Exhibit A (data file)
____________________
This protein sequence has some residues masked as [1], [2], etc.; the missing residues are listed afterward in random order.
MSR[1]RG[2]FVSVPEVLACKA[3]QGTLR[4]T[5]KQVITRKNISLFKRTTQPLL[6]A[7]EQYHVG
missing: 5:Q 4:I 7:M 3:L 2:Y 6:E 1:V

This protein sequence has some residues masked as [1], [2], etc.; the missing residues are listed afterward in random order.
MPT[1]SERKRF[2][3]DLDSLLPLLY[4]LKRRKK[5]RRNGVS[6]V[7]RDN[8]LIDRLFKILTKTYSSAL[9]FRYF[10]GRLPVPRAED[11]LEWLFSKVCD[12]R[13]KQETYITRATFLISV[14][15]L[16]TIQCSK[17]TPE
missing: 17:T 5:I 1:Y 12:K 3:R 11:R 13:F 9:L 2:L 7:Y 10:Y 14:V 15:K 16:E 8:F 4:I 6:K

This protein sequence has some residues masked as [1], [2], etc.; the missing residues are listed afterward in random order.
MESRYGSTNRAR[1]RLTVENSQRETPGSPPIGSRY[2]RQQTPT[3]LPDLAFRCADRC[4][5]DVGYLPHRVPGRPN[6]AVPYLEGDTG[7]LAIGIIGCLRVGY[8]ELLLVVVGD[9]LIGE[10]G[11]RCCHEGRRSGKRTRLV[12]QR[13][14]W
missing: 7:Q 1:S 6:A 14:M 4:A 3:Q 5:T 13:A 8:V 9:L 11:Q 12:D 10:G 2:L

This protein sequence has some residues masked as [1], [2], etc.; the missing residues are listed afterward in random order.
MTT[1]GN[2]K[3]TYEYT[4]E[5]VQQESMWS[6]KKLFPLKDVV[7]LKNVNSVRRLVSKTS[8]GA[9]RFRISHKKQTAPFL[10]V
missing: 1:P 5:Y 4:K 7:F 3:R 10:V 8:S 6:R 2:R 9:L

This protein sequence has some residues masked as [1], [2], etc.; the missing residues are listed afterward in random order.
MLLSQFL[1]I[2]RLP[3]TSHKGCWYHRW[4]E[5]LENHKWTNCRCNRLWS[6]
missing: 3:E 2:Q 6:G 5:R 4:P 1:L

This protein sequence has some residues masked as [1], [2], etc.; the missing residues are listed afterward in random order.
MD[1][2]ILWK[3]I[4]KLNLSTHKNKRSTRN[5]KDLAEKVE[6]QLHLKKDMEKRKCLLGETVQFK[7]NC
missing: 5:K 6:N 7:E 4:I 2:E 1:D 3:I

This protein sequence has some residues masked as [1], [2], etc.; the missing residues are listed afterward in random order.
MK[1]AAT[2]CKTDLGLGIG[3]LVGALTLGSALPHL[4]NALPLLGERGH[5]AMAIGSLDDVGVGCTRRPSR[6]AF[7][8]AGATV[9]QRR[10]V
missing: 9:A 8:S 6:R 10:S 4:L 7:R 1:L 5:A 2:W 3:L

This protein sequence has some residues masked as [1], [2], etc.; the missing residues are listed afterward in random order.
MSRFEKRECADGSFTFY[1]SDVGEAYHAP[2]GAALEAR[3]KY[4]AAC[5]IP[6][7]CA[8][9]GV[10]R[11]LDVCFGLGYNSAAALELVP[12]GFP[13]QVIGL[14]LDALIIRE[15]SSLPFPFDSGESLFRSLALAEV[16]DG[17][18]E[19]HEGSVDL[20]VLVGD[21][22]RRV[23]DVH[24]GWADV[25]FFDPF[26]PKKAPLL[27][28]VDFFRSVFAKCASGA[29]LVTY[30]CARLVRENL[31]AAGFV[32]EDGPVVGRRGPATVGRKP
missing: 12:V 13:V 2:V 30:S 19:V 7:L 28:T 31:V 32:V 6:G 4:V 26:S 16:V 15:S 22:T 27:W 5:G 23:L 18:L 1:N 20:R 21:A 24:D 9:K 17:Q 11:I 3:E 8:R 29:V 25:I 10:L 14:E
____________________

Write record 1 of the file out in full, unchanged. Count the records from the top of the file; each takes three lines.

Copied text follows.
This protein sequence has some residues masked as [1], [2], etc.; the missing residues are listed afterward in random order.
MSR[1]RG[2]FVSVPEVLACKA[3]QGTLR[4]T[5]KQVITRKNISLFKRTTQPLL[6]A[7]EQYHVG
missing: 5:Q 4:I 7:M 3:L 2:Y 6:E 1:V